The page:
"Many years ago, says Tony Ironshell of the Rosebud Sioux tribe in South Dakota, three hunters encountered a white buffalo calf. The white buffalo turned into a woman and instructed the hunters to return to their village and prepare for her arrival. When she came four days later, she carried the sacred pipe. With that pipe she brought Sioux laws, and many things changed. The pipe from the White Buffalo Calfwoman is still kept in South Dakota.

In their ancient White Buffalo Dance, the Fox Indians of Wisconsin shadow the vision of a legendary hunter, who could turn himself into a white buffalo at will after the beast appeared to him in a dream. A white buffalo with red eyes and horns, says the Fox, gave the hunter the power to single-handedly turn back an army of attacking Sioux.

Before the white buffalo’s birth, the Heiders had never known an Indian and knew little about Indian culture.

Now they are careful to say, "Native American," quickly correcting their tongues when they slip. And they readily recount the white buffalo stories they have heard.

"I am told, " says Valerie, "that Miracle’s birth means the rebirth of the Native American culture and a new peace with the whites.... I know that you have never been bear-hugged until you’ve been bear-hugged by a Native American."

Susan Shown Harjo cried at her Washington D.C. office when she heard about the birth of the white buffalo calf. "It filled me with joy that had to spill over," says Harjo, who is Cheyenne and Muskogee. "The white buffalo is an important symbol for a lot of Plains Indians because they are messengers of creation. It is an important sign of well being on the verge of an awakening."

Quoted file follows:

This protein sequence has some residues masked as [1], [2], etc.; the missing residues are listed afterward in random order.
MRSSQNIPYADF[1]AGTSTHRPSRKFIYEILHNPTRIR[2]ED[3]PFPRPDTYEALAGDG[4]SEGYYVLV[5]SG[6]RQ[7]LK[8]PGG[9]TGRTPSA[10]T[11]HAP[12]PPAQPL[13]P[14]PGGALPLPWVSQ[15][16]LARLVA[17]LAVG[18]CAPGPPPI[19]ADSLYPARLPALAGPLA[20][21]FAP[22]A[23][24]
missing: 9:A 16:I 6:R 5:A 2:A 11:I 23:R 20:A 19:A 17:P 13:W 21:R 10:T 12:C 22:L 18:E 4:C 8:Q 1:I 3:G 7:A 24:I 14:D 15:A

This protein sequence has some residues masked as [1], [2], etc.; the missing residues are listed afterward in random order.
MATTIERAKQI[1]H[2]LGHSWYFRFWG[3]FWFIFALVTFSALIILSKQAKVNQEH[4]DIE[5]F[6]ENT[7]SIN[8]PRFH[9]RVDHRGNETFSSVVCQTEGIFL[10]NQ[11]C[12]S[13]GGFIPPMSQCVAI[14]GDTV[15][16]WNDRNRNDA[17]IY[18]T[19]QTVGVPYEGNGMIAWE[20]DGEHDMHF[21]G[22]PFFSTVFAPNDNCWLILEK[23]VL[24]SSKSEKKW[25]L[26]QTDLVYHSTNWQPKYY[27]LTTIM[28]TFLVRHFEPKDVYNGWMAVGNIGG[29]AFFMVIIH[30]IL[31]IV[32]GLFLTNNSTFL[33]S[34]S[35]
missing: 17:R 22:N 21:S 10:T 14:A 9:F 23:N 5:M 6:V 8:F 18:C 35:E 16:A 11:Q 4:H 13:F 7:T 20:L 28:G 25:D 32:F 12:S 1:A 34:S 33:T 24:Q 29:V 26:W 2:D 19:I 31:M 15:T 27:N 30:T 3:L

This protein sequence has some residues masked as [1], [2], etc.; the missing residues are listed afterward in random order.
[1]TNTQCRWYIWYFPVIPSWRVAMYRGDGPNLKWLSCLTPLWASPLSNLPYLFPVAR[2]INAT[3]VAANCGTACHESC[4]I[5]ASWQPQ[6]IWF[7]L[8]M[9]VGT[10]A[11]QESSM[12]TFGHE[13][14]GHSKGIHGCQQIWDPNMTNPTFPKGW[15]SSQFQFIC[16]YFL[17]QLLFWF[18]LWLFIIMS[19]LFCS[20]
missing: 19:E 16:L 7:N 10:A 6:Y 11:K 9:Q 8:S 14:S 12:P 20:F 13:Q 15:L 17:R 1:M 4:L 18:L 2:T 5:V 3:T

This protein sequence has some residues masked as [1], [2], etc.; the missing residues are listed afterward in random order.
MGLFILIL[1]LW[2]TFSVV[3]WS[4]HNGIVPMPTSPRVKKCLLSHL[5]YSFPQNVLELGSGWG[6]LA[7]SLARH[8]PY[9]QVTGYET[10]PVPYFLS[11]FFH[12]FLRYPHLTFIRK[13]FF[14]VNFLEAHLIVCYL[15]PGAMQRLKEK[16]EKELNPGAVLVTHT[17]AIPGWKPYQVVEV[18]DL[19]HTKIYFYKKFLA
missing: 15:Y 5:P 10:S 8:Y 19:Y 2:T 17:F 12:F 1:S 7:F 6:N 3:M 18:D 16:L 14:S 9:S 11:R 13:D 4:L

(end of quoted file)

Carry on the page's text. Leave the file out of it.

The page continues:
Harjo, president of the Washington based Morning Star Institute, which works to preserve native culture, says the birth of Miracle should make "all people pause the world over."

Heider had never even heard of a white buffalo when he went out at 6:00 am on Aug. 20 (1994) to check the buffalo cow who seemed ready to give birth. Instead of the reddish-brown calf he expected to find, he had a shock.

"She was white. I couldn’t believe it," he says, still shaking his head. "That kind of thing only happens in fairy tales - and, now I know, in Indian tales too."

Heider called a journalist friend to tell her he had a cute little story about a white buffalo being born. He had no idea of the importance of the White Buffalo in the Indian mythology. The next thing he knew, The Associated Press picked up the story, and what started as a trickle of curious visitors became a torrent.

The Heiders, who are about 12 years shy of retirement age, have taken refuge in their home. The attention has become too much. Still, they have turned down countless offer to take Miracle off their hands.

"Miracle is going to stay and be with the herd," says Valerie.

They see no end to the crowds, but have no plans to profit from Miracle’s birth. They’ve put out a bucket for donations from well-wishers to provide for security and are awaiting a $4,600 electric gate they hope will give them week-day peace.

"As far as we know, Miracle will be something people will want to see as long as she lives," says Dave. "But my life ain’t gonna stop."

Even as he speaks, two more pilgrims pull up and start to make the long walk to Miracle.